There is a Place for Young People in an Aging Society

There’s a place for young people in an aging society

Published: July 30, 2013, The Island Packet, Bluffton Edition

By DANIEL GRISWOLD — danielgriswold@gmail.com

A wise man told me this morning that our current culture is very “ageist.” In an area that is full of wonderfully retired and aging people, we live in a focal point of the angst that aging brings with it, in regular life and in worship.

Young people in the college and career phases of their lives walk into a church and are greeted by handshakes and smiles from gray-haired people wearing nice suits or dresses, holding up the structure and traditional styles of worship. In a perfect world, all ages would come together and worship the God of the Ages (or all ages), but the reaction I’ve more often seen is one of segregation according to age, individual taste in style, or by culture. In a time when people basically worship youth, this is not surprising, but how can God’s people be different?

In the Scriptures, it is obvious that God values all people of all ages. Those who are young are the church, those who are middle-aged are the church, those who are elderly are the church. And it is with different perspectives on life coming together that we see life’s picture more completely. The old do not forget what it was like to be young, full of new adventures, fears and risks. The young gain the advantage of wisdom, which is basically the ability to denote patterns in life and share that knowledge with others.

“Since my youth, God, you have taught me, and to this day I declare your marvelous deeds. Even when I am old and gray, do not forsake me, my God, till I declare your power to the next generation, your mighty acts to all who are to come.” (Psalm 71:17-18)

Perhaps segregation started after the World Wars, when young men and women settled down together and simultaneously started families and careers. A mass of people grew up together, supported one another, and raised children together. That solidarity gave them a special place in society as their children grew and created a new world beneath the structures they created. As that generation retires and passes off the responsibilities of the world, a painful process begins. It also seems like there are more older people than ever as the baby boomers remain in health well into their 80s and 90s. My great-grandmother, Alice, is now 102 years old.

So what are the young to do? I think that a bit of humility would do us all a bit of good. We are an aging society and for a time the young will have to come to terms with what it means to be at the other end of life. I think that the benefits of sharing life together outweigh the initial awkwardness of the relationship. Who wouldn’t want to have some sound financial advice, or to hear the stories of their family?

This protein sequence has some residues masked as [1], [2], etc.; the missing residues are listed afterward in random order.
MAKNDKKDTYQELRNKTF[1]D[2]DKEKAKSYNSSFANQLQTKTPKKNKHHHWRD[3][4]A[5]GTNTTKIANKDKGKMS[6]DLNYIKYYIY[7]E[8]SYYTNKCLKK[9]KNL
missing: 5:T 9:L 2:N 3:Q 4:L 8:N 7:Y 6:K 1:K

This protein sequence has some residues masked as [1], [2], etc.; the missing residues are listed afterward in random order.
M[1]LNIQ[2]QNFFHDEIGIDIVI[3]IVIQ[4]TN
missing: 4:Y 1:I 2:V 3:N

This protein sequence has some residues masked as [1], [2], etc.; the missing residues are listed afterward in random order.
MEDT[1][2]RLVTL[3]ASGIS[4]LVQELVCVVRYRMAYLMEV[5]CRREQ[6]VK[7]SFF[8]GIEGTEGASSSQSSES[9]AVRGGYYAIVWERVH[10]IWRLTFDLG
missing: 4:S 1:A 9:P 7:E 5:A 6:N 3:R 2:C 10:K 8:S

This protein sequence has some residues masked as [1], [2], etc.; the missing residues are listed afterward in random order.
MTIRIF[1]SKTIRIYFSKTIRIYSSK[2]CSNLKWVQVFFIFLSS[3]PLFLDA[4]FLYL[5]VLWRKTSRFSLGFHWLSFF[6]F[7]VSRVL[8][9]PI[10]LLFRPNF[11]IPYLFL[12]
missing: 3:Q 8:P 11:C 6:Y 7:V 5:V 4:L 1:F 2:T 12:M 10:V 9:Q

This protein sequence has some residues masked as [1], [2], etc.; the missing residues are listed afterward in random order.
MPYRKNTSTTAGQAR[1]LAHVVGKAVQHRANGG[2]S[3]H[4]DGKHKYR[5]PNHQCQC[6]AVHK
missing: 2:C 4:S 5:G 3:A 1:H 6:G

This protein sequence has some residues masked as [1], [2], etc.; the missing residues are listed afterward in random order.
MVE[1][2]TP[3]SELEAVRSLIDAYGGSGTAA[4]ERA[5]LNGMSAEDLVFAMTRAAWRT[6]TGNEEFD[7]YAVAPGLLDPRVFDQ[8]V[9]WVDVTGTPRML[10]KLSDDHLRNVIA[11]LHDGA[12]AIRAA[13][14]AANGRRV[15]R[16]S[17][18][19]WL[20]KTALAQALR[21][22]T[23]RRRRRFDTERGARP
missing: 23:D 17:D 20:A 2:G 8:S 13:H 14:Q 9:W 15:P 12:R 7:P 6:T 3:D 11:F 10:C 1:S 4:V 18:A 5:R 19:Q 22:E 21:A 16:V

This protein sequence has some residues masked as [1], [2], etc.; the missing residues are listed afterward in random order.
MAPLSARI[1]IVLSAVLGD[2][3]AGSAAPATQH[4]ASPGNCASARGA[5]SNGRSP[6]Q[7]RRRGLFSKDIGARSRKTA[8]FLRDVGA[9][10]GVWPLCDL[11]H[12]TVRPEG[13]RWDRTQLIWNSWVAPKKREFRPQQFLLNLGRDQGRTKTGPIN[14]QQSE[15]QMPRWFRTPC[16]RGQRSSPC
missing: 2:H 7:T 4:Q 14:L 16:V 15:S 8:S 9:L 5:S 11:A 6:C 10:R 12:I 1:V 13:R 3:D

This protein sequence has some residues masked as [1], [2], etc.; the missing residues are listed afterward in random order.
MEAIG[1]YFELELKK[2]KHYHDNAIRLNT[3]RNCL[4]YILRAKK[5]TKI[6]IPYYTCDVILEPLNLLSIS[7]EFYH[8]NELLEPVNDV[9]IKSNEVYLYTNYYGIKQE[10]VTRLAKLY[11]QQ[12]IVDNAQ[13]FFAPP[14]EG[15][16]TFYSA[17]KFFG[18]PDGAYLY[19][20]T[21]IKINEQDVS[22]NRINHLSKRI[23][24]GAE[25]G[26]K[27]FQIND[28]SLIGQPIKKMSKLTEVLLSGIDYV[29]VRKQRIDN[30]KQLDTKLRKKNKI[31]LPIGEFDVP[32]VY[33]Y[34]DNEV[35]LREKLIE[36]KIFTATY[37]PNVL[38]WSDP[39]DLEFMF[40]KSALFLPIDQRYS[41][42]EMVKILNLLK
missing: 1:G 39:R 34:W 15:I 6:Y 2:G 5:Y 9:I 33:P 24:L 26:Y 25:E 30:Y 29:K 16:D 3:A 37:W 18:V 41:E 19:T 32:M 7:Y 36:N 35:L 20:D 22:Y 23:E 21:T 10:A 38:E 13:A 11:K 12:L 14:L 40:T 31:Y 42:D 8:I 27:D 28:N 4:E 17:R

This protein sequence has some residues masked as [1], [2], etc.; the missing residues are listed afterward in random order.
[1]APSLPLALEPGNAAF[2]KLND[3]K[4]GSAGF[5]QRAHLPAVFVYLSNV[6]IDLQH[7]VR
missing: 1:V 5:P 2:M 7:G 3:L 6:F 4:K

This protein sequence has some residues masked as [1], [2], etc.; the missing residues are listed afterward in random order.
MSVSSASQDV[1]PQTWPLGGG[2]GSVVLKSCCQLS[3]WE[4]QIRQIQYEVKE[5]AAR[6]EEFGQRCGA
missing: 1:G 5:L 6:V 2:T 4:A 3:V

Perhaps that means that we don’t have all the electric guitars in the worship band, or perhaps that means that the projector shows images of cartoons from the 1960s and 1970s. That’s all OK. As we worship together, our picture of life becomes more complete, and it is our common focus on the glory of God, and telling of the great things he has done, that we forget age and become part of a church that is eternal. Can people of all ages come together and be the body of Christ? I know we can, I’ve seen it happen. Have courage and trust in the Lord, great things are possible.

Columnist Daniel Griswold is the director of youth at St. Andrew By-the-Sea United Methodist Church. Follow him at twitter.com/dannonhill. Read his blog atwww.danielgriswold.wordpress.com.

 

Mobile Ministry: Bringing God’s word to the people of the Community

Mobile ministry brings word of God to the people of the community

20091022 Churchgoers

By DANIEL GRISWOLD — danielgriswold@gmail.com

Published: June 21, 2013

The Bluffton Packet, supplement to The Island Packet

 

I’ve been thinking about what it means to be “mobile” as a person with a ministry.

I’ve found that so much of my time ministering to young people has been spent on the road in my little Toyota, on the various winding roads and highways around Hilton Head Island and Bluffton.

At the beginning of my ministry, I spent hours at a desk doing administrative work and getting little things done here and there, but the more I built relationships with the various communities our church serves, I cut down desktime and have learned to do much more on the road. My desk is sometimes replaced by rented tables paid for by my cup of coffee, or by spending a few moments at Saint Andrew’s new Bluffton Ministry Center near Dairy Queen — there is free Wifi there. Wherever my laptop sits, I become a hub of relationships, communications and learning.

A Google search for “Mobile Ministry” brings up articles about ministers preaching on circuits, trucker ministries and various other long-distance traveling ministries. The kind of ministry I’m talking about is not long distance. I am talking about the kind that develops around a “regional” church.

When people find a church they are willing to drive 35 minutes or so to reach, you have a “regional” church. These churches have families from wide and varying communities from urban to countryside, and so the ministers (lay and clergy) quickly learn to live beyond their own hamlet, and see the varying contexts interacting all over.